Posts filed under ‘New Projects’
Obviously, it’s been a really long time since I posted. I had intended on taking the summer off from blogging, but I didn’t mean to let it drag so far into fall. However, Hurricane Sandy closed my office on Monday, and since the power at home stayed on, I got some good momentum going on this post before normal life resumed.
Part of what has kept me quiet was the fact that until very recently I literally couldn’t talk about the main project that has occupied me since July: the guild challenge. This year’s theme was orphan blocks. We randomly drew bags that contained anything from a single orphan block to a collection of blocks or precut pieces, and then had to make something new out of the bag’s contents. My bag had just one single block in it, and it had issues:
In the plus column, it’s a 54-40-or-Fight block, which I’ve always liked the looks of but had never made; the basic color palette had promise, since purple and green are two of my favorite colors; and the fact that it was primarily made of solids meant that finding coordinating prints would be relatively simple. HOWEVER, I completely understand why this block ended up an orphan. It’s hand pieced, and the seam allowances were positively enormous, in the 1/2″ to 5/8″ range. There were rust stains, probably from being stored with needles or pins in it, and this block did not have a single 90-degree angle to its name. If I had made a block like this, I would have stopped at one, too. I salute the brave quilter who not only held onto this block for some years, but offered it up for public consumption. And I have to say, it inspired me to make something I’m very proud of, that I never would have conceived of otherwise.
My first thought was to just rip out the seams and use the individual pieces for applique. Heck, with those seam allowances, I certainly would have ended up with plenty of fabric! But ultimately, I decided I really wanted to maintain the sharp points of the original block and riff off of those for my final design.
A brief aside regarding my conflicted relationship with foundation paper piecing. I absolutely love “sharp pointies” designs such as New York Beauty and Mariner’s Compass, and paper piecing definitely seems to be the way to go to achieve satisfactory results with these blocks. However, I really don’t enjoy the process that much. I’ve tried several different books’ and teachers’ methods for paper piecing, I’ve tried several different types of paper foundations, and I still just find it to be tedious. I don’t like sewing on paper because the presser foot slips around, I despise having to trim after each seam, and I HATE having to tear the paper off afterwards. But in order to achieve the results I want with those super-sharp points, it’s what I have to do, and I’ve made peace with that. It will just never be my favorite technique.
I’ve had a book in my collection for many years, “Quilt Mavens: Perfect Paper Piecing” by Deb Karasik and Janet Mednick, whose pictures I have (metaphorically) drooled over for as long as I’ve had it. Up until now, though, I’ve never had occasion to make any of the patterns from it. But strangely enough, their pattern “Spike Redux,” which is essentially a giant Lemoyne Star by way of the Chrysler Building, seemed to echo the sharp points of the 54-40 or Fight block while introducing new design elements. I just changed the color and value distribution to suit myself, and swapped out the corner New York Beauty-style blocks for the orphan block.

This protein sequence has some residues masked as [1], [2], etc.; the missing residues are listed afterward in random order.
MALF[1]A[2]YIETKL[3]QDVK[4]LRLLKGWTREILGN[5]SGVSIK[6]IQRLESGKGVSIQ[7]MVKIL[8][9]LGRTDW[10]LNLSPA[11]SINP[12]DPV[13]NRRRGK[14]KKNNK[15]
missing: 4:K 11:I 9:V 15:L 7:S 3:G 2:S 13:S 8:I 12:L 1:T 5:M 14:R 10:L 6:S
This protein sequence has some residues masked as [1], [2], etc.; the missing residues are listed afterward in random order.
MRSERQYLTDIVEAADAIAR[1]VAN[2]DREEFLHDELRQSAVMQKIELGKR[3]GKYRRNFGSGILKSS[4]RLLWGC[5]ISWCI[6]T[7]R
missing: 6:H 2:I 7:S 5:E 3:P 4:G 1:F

I had bought the beautiful, hand-dyed-look, gradated purple and green fabric, “Glacier Lake” by Caryl Bryer Fallert, at least eight years ago. (I found it on the enclosed porch of the old location of Endless Mountains Quiltworks, so it’s been a while.) It was love at first sight, but it’s been one of those “too good to cut” fabrics for me all these years. With this color palette pre-established, I had finally found its showcase in the big setting triangles and curving center pieces. I only had a yard and a half, so I had to cut carefully, and I only have a few scraps left after just barely having enough to make the binding, but it was the perfect fabric for the job. In fact, most of the fabrics for this project came from my stash; the only ones I had to shop for were the pale lavender and pale chartreuse, because I needed lights for value contrast, and these are not shades that naturally occur in my collection. Fortunately, my mini-retreat with Rhonda and Kathy occurred just when I was about to embark on this project, so a shopping trip to Sauder’s did the trick.
The only part of the quilt that I hadn’t completely pre-planned before starting to cut fabric was the corner blocks. Initially I had considered leaving the block intact and just making three more like it (obviously machine pieced and with new fabrics), but I was concerned that wasn’t changing it enough for the spirit of the challenge. Also, having three identical blocks and one “vintage” block would probably tend to draw focus to the odd one out, like that old song from Sesame Street:
So I tried cutting the blocks in half diagonally, although I flipped the orientation after playing around on the design wall. I experienced a great deal of stress when finally rotary cutting that block, because it was the only one I had — normally the worst thing that could happen is that I’d have to recut or repiece, but the stakes were high on this! Plus, those hand-pieced seams really wanted to spring apart until I sewed across them. I had fun making my own new 54-40 or Fight block for the other two corners. I finally used the Tri-Recs ruler I’d bought years ago, and was very happy with the result.